I'm reading Ficciones. So far, the book is great, but am I the only one who finds most of the references unnecessary?
>En la literatura de este hemisferio (como en el mundo subsistente de Meinong) abundan los objetos ideales
Why was the reference to Meinong's ideal objects necessary? It provides no further clarification of what is going on in the text.
>De esta estructura cabe repetir lo que declaró Schopenhauer de las doce categorías kantianas: todo lo sacrifica a un furor simétrico.
Here the names Schopenhauer or Kant hardly matter, it's hardly saying more than "like X said about Y".
Borges sometimes likes to write in a pastiche of academic styles. I think you can figure it out from there...
They may also serve the same purpose as the contradictory details he often throws in. Not exactly misdirection, nor confusion... relativism, something in between all these.
No need to understand any references, beyond perhaps the basics of mythology in a couple cases. They enrich, but aren't required.
You can just dive in but are going to miss some references here and there. Reading Borges can be a taxing task and he really puts a lot into his texts. Sure you can read certain philosophers that are relevant to his thinking but every time you come back to him, you're going to find out that you grew up and can enjoy details that slipped your mind before.
Borges isn't entry level, his use and knowledge of the Spanish language is superb and yes, he tends to make long references that seem out of place until you learn to enjoy them.
Give it time, read it slow and most of all, keep in mind that he was one incredibly well read writer that had no intention of lowering standards to make his work accessible.
His stories are written like academic papers to give them an air of veracity. You don't need to know what the fuck he's referencing. Hell, I'm half convinced some of them are made up. When he starts mentioning obscure 12th century Armenian theological manuscripts it's almost comical.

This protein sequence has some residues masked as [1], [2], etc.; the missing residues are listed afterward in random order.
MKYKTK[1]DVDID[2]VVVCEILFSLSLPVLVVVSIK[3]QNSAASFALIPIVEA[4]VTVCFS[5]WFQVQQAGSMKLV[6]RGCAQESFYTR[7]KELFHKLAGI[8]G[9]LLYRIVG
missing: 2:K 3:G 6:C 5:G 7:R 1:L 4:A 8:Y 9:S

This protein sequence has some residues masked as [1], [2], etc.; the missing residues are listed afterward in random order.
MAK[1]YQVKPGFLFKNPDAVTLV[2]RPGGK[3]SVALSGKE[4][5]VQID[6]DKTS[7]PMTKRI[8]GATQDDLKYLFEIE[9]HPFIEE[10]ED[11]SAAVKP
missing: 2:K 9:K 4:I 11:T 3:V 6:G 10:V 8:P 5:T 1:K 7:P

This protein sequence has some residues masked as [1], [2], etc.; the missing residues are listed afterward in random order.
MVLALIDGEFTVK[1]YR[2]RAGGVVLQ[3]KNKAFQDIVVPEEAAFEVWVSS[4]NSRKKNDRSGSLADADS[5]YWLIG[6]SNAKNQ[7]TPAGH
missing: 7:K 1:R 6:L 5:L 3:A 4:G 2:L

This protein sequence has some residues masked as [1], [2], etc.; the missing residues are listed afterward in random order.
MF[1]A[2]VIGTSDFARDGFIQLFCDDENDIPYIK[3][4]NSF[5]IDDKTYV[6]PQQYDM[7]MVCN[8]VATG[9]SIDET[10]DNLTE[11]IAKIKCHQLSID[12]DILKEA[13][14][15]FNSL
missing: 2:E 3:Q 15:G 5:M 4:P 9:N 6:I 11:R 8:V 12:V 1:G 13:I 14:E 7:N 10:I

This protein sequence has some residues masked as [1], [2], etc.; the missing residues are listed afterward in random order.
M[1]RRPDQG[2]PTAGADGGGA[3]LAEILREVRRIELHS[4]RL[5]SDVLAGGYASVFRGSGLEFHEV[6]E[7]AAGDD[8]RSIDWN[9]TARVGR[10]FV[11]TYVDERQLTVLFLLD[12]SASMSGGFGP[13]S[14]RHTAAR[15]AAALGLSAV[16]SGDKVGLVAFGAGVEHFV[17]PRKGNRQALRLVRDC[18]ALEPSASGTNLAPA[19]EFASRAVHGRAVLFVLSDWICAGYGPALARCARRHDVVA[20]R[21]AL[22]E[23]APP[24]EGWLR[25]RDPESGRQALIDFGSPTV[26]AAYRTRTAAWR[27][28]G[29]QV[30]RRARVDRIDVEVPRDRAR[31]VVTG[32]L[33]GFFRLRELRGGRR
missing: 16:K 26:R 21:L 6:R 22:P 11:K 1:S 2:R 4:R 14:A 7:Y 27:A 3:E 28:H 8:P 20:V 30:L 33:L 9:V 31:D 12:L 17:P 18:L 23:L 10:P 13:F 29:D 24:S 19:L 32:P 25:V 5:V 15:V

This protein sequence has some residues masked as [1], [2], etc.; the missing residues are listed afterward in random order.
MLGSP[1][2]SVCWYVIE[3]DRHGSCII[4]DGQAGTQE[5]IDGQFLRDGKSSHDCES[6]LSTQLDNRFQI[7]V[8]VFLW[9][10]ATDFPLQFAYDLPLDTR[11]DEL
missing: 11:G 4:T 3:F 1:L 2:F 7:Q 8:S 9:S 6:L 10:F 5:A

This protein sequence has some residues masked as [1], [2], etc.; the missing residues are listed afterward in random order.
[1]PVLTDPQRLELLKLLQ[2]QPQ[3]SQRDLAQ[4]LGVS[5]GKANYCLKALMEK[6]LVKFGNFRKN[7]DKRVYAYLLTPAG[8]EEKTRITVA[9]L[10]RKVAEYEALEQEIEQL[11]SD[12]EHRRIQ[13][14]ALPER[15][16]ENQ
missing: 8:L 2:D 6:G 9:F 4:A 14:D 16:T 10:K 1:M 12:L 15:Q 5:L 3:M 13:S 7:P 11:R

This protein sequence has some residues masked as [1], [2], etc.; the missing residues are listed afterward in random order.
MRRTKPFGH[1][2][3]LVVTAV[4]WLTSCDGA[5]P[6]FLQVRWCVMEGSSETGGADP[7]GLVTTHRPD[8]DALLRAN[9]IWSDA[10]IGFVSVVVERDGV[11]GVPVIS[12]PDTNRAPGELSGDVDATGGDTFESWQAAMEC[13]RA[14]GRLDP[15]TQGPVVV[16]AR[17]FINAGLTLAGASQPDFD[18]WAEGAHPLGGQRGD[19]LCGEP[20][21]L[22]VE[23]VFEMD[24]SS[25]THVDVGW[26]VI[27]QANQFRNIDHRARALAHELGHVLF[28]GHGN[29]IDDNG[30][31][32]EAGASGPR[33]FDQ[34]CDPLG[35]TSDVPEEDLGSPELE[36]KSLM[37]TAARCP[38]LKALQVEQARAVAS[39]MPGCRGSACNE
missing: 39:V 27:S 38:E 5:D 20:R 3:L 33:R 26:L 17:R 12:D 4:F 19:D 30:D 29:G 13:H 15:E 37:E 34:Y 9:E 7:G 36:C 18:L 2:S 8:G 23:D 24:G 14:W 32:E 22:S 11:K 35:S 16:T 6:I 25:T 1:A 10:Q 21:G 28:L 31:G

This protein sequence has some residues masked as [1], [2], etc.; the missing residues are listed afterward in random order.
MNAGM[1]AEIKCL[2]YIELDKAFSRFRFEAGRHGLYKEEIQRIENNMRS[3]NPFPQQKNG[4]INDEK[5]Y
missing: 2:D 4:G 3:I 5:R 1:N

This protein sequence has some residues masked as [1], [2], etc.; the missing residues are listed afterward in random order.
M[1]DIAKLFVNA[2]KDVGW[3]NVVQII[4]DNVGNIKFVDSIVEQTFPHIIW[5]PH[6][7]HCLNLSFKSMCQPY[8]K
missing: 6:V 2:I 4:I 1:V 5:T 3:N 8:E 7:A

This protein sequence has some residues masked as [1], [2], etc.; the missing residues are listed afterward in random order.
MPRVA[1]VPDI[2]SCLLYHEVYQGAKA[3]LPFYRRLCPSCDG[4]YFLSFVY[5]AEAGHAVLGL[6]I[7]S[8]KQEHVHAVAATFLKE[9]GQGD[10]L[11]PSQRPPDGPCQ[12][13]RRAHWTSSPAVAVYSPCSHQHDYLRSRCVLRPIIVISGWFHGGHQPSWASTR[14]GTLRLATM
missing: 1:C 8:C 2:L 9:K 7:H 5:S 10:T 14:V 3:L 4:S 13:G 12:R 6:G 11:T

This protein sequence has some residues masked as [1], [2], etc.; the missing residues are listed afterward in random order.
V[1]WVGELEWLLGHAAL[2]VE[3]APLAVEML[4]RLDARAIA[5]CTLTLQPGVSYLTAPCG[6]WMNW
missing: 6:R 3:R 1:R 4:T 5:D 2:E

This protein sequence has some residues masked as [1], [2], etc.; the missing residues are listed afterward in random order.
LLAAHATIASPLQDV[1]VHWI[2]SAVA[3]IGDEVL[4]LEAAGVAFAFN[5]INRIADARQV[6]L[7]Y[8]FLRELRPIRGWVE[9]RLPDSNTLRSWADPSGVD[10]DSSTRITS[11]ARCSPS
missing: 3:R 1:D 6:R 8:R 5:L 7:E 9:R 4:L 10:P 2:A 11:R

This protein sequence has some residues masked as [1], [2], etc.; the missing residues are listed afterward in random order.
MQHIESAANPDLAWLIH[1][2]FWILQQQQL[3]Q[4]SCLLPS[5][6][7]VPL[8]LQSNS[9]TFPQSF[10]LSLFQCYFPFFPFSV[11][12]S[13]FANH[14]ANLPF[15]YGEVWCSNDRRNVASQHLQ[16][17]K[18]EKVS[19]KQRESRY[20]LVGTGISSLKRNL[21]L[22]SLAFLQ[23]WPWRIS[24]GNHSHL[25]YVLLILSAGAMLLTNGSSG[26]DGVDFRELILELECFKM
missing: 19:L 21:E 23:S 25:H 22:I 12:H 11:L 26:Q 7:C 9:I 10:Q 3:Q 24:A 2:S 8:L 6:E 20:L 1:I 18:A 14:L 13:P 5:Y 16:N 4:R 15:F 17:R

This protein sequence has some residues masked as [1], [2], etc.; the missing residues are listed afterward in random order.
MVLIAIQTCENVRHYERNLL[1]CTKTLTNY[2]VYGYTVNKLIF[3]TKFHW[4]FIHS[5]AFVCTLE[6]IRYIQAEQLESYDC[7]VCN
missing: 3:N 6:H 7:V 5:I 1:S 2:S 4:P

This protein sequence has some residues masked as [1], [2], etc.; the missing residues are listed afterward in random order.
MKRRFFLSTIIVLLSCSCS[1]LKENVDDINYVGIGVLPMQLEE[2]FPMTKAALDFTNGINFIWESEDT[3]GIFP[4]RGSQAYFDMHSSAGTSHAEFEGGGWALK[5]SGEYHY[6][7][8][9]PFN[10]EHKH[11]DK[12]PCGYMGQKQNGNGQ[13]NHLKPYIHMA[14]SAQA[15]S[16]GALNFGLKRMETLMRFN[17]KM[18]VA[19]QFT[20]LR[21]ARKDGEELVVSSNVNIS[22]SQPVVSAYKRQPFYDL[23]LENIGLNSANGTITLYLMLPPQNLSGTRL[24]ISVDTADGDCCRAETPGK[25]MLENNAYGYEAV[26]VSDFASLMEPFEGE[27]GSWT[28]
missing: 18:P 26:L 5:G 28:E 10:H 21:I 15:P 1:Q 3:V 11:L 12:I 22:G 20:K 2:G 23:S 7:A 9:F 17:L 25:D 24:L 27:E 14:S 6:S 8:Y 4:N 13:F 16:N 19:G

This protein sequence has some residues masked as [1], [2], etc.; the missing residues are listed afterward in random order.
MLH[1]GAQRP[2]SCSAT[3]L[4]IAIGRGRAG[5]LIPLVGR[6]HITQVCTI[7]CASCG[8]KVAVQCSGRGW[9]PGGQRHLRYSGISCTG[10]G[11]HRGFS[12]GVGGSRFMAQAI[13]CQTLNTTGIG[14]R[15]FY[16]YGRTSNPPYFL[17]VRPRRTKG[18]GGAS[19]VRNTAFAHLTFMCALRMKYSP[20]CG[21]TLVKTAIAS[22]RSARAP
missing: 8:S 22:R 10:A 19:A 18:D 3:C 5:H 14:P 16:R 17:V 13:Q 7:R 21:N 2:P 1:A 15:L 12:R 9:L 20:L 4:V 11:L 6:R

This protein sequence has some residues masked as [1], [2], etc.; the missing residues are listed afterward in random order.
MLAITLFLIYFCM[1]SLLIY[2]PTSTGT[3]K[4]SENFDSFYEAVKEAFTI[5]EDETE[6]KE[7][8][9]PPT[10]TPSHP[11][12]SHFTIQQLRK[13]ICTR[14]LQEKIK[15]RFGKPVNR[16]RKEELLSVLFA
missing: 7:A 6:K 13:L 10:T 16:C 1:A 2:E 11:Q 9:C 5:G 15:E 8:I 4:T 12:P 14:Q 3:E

I really think you have problems going past the very literal sense of Borges' words. "Tlon, Uqbar..." is a retake on the tension between idealist and realist philosophies. More than anything else, it is a story about philosophical systems. Which is why all his references in this story are about other philosophers. Meinong, Kant, Hegel, etc.
>to blur the line between fiction and reality?
I think so, yes - it suits his magical realist style well. It offers him a way connecting story elements to the world as a whole, and so widens the scope of the story. Whether what he's referencing is fictional or real is purposefully unclear, so that widened scope not only goes back on the fictional world of the story, but also our real world, which is not clearly demarcated from the imaginary. Maybe Kant said that thing, maybe he didn't - but as long as it's plausible enough that he did, what is true in the story can also be true in real life.
Also I think Borges just thinks it's fun.
yeah, like in The Theologians, I almost thought that the Monotones were a real group of people
desu, I think most of the references are for his pleasure rather than the readers. he likes to show off how well read he is.
I think the references serve as a kind of worldbuilding, in the sense of giving a sense of reality to the fictional world of the story but also vice versa. The references to real things pull the events of his stories into the real world in a sense. Also, to me anyway, the unreal references and events cast a bit of mystery onto reality. This is most explicit in stories like 'Tlön, Uqbar, Orbis Tertius' and 'Pierre Menard, Author of the Quixote'.